As we’ve been discussing for some time now, objective data shows that — all other things being equal (which of course they never are) — stock markets can do okay in the face of rising interest rates; Indeed, if rates are rising as a response to impriving economic conditions, than markets will do well some 75% of the time (since 1971). And if you include previous tightening cycles, as Jim Stack of Investech research and Ned Davis of NDR have, the winning percentage post first rate hike is even stronger:
“All the hand-wringing aside, stocks fared better than many people might think in the eight periods of Fed rate increases since 1971 . . . history does indicate that the Fed can contain damage to the stock market by convincing investors that its rate increases will be gradual.
In six of the Fed’s rate-tightening episodes, the Standard & Poor’s 500-stock index was higher a month after the Fed stopped raising rates than it was before the central bank started tightening. The gains ranged from 4.3 percent, from May 1983 to August 1984, to 16.4 percent, from December 1986 to February 1989. The average gain was 9.4 percent. These are mediocre returns at best, but they are not the stuff of bear markets.
And any stock declines within these six episodes were relatively small, when calculated from the starting point. The biggest came during that 1986-89 period, which includes the 1987 crash: a fall of 9.8 percent in the S.& P. 500 from November 1986 to December 1987. The average was 4.7 percent.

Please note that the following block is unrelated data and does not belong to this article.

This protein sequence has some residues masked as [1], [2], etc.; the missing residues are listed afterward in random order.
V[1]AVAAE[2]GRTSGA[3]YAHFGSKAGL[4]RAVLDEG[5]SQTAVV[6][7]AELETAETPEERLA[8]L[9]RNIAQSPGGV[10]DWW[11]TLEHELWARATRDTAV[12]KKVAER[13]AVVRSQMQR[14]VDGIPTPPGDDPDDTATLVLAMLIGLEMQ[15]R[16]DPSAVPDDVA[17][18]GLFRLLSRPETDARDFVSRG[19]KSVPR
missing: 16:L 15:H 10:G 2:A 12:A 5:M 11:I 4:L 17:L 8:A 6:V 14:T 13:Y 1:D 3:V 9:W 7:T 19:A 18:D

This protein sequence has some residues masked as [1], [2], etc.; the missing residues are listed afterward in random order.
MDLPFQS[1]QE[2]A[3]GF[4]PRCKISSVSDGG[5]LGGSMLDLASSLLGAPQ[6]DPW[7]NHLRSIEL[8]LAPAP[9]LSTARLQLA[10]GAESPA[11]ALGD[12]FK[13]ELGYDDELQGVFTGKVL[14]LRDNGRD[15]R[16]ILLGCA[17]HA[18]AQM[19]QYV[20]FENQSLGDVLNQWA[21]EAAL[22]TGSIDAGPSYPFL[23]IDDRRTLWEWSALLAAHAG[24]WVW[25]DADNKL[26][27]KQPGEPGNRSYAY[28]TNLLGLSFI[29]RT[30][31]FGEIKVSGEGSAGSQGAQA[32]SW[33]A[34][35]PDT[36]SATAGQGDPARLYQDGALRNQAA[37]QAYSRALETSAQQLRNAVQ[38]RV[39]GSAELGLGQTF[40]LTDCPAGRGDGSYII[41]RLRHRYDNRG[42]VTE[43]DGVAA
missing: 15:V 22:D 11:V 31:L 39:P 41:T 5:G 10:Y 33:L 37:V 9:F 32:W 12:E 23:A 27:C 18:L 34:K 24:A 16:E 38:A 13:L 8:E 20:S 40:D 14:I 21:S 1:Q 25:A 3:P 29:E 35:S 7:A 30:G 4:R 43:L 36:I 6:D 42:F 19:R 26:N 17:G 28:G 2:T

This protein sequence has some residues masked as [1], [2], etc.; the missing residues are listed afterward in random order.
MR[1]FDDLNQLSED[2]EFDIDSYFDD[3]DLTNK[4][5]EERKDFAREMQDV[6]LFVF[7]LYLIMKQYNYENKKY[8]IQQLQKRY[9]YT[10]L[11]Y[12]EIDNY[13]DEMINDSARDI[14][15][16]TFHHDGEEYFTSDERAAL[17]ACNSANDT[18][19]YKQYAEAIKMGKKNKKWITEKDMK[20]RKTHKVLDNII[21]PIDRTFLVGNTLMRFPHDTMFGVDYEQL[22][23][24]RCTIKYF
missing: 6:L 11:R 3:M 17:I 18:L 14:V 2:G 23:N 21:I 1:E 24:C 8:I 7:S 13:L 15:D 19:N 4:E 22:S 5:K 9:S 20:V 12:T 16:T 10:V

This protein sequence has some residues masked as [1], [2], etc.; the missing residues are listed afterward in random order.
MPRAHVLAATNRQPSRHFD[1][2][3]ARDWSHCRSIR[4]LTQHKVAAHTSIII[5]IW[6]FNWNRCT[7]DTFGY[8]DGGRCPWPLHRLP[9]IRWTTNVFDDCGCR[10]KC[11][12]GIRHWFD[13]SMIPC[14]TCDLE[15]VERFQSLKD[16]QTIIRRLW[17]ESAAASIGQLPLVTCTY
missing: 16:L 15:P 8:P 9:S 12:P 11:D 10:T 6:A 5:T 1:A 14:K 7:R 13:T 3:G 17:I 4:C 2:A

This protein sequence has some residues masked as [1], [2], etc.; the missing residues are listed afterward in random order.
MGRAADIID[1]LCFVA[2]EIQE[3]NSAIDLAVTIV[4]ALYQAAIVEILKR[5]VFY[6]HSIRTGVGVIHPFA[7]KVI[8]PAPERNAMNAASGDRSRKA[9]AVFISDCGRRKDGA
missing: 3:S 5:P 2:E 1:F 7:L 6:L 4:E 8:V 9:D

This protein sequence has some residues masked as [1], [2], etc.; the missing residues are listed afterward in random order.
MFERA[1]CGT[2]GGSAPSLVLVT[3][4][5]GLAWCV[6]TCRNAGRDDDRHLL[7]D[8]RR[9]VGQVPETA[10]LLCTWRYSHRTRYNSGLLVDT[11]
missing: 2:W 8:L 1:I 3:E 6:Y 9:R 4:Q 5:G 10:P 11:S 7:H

The last Fed tightening began in June 1999 and ended in May 2000, as the technology bubble was bursting. The S.& P. 500 rose 13.2 percent over all for that period, although the bear market began in March 2000. But the rate increases contributed only a little to the damage that followed.”
In most recent periods when the Federal Reserve has raised interest rates, the stock market has still managed to climb:
click for larger chart
Graphic courtesy NYT
“Of the two rate-tightening episodes that had overall stock-market declines, the first was during the 1973-75 recession. With inflation rising at double-digit annual rates, the S.& P. 500 plunged 26.6 percent into a bear market. In the other period, from December 1976 to March 1980, the Fed raised its benchmark rate to 20 percent. The S.& P. 500 was down 15.8 percent by March 1978, but recovered enough to reduce its overall decline for the period to 2.4 percent.”
O.K., Investors, Who’s Afraid of a Rate Increase?
May 16, 2004